• If you can’t clear 20.5 feet, you need to plan to leave New York Harbor and take the long way around Maine, New Brunswick and Nova Scotia to the St. Lawrence Seaway, but you can go only as far as Chicago on Lake Michigan. (See question above.)
  • Trent-Severn Waterway: The minimum overhead fixed bridge clearance is 22 feet in the main channel. On occasion exceptionally high water levels may reduce the actual clearance of the bridge at mile 87.34. The minimum charted overhead clearance in the Scugog area off the main channel is 10 feet at a bridge at Lindsay.
  • Murray Canal (near Trenton, Ontario): Two swing bridges with no height restrictions.
  • Rideau Canal: The minimum overhead fixed bridge clearance is 22 feet in the main channel. The Tay Canal leading into Perth off the main channel has a minimum vertical clearance of 7 feet.
  • Quebec Waterways: Chambly Canal, Saint-Ours Canal, and Ottawa River – all have a minimum clearance of 29 feet.
  • Welland Canal, St. Lawrence Seaway, and Sault St. Marie: All large commercial vessels pass with no height problems.
  • Tennessee River/Tenn-Tom Waterway: 52 feet vertical clearance.

Bridge heights are not guaranteed, so boaters must know their vessel dimensions and actual clearance before planning a trip. Operators should also be aware that the height of their boat, when fully loaded and underway, in various weather conditions, may differ considerably from the clearance listed in the manufacturer’s literature.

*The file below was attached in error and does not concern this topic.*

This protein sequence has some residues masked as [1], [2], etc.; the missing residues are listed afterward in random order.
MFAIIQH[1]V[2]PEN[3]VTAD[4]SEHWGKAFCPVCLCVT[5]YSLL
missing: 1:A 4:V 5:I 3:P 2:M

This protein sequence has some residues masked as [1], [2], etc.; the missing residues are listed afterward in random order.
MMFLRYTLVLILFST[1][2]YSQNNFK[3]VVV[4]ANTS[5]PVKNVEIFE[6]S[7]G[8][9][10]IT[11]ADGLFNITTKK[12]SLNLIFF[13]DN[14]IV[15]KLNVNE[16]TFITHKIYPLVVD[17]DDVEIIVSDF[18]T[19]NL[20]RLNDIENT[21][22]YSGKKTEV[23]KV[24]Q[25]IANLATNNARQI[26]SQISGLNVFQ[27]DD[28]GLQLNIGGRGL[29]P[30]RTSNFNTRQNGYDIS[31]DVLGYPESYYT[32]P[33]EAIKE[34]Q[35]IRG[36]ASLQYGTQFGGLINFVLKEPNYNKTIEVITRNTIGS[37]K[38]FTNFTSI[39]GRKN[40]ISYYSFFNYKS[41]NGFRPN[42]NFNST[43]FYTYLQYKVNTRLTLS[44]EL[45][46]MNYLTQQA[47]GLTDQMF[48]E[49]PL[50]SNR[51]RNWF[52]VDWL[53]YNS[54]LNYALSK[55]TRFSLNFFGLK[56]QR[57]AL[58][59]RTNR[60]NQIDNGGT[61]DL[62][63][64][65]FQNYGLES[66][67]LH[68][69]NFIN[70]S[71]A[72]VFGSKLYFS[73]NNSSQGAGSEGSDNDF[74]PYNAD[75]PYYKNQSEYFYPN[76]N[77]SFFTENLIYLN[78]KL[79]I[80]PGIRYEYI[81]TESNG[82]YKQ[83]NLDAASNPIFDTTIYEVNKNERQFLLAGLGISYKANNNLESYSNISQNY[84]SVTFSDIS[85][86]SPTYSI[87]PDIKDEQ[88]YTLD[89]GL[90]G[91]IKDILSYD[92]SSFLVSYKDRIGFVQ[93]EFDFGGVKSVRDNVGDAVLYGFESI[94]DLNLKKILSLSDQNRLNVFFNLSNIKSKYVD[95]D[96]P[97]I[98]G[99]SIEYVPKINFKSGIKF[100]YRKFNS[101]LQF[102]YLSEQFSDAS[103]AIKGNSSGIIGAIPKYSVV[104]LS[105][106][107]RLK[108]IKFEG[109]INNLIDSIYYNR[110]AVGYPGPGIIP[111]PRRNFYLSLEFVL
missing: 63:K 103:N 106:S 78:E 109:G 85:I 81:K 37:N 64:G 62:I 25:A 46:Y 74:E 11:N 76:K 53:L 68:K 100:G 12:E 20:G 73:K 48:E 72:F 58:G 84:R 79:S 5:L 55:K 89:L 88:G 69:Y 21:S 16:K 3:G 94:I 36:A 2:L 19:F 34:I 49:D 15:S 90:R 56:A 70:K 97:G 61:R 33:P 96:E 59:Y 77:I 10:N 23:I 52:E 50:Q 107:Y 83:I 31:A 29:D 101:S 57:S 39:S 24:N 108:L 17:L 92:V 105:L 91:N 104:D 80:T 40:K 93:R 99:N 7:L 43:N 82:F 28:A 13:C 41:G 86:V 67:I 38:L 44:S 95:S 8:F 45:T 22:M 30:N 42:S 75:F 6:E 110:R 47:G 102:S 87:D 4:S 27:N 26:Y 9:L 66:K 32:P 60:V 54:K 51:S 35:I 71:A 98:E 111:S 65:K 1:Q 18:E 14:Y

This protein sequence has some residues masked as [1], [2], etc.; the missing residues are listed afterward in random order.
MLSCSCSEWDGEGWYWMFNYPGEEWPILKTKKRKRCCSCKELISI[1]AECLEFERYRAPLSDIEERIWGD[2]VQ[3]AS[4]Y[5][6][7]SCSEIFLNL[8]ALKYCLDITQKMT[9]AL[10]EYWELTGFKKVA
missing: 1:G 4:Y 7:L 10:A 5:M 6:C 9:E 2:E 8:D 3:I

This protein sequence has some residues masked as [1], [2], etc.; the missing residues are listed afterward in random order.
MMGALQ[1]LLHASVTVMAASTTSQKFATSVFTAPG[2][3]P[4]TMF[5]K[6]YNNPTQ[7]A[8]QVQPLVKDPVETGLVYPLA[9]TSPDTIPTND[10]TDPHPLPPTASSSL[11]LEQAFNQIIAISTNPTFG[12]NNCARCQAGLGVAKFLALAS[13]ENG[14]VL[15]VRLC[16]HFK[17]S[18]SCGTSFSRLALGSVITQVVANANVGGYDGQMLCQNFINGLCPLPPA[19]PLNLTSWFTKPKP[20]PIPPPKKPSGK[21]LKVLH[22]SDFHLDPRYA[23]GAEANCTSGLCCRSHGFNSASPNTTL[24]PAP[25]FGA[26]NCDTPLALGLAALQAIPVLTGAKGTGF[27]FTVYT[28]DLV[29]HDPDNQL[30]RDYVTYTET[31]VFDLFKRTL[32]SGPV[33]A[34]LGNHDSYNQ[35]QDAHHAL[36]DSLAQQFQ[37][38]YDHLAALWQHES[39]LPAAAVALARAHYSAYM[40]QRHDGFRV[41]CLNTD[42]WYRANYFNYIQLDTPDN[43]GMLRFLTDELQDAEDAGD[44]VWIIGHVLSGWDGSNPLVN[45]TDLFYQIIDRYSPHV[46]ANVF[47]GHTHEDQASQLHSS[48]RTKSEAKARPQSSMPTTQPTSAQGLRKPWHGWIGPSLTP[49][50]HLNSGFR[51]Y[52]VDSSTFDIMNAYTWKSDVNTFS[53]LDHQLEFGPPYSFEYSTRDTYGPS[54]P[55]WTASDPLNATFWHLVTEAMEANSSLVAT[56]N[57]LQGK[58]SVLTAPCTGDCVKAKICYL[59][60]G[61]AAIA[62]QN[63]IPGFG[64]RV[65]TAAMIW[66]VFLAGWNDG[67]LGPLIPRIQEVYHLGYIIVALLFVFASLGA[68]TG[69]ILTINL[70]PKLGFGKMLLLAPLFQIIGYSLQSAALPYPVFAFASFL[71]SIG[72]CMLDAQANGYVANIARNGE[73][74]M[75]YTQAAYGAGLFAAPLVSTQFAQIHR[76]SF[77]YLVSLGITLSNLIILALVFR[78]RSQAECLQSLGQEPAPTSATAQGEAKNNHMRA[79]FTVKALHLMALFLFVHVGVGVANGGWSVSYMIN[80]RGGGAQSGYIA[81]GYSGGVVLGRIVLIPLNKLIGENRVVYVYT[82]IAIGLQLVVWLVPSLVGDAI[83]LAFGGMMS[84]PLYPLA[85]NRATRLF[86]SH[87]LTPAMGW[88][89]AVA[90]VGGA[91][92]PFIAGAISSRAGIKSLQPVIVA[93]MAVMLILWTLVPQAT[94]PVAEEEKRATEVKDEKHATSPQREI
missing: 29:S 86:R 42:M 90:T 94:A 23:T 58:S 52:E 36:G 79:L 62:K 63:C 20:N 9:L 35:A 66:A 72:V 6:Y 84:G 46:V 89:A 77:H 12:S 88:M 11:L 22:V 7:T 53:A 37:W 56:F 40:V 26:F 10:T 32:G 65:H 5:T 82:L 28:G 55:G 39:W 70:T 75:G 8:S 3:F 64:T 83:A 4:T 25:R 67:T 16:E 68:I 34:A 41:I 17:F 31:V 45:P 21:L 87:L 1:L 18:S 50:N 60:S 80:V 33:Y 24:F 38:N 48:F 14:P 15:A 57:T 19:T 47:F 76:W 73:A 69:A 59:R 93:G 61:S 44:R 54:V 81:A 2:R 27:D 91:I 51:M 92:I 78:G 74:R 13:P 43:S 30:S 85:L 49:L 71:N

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4. Where can I get my mast stepped or radar arch lowered if I can’t clear the bridges?

There are marinas that will step masts and lower radar arches in the areas on either side of a low-clearance area.
(If anyone has more information for this section, please contact us.)

  • Turner Marine Supply, Marina, Yacht Brokerate, Full Yard Service, Mobile, AL, 251-476-1444.
  • Hammond Marina, Calumet/Hammond Harbor Basin, Hammond, IN, mile 326.5 Calumet River, 219-659-7678.
  • Pier 11 Marina, Chicago, at mile 323.2 Cal-Sag Channel, has a 60-ton travelift to 20′ wide, 773-468-9605.
  • Burnham Park Municipal Harbor (on Lake Michigan), 312-747-7009.
  • Hop-O-Nose Marine, Catskill, NY, 518-943-4640.
  • Wardell Boat Yard, North Tonawanda, NY, 716-692-9428.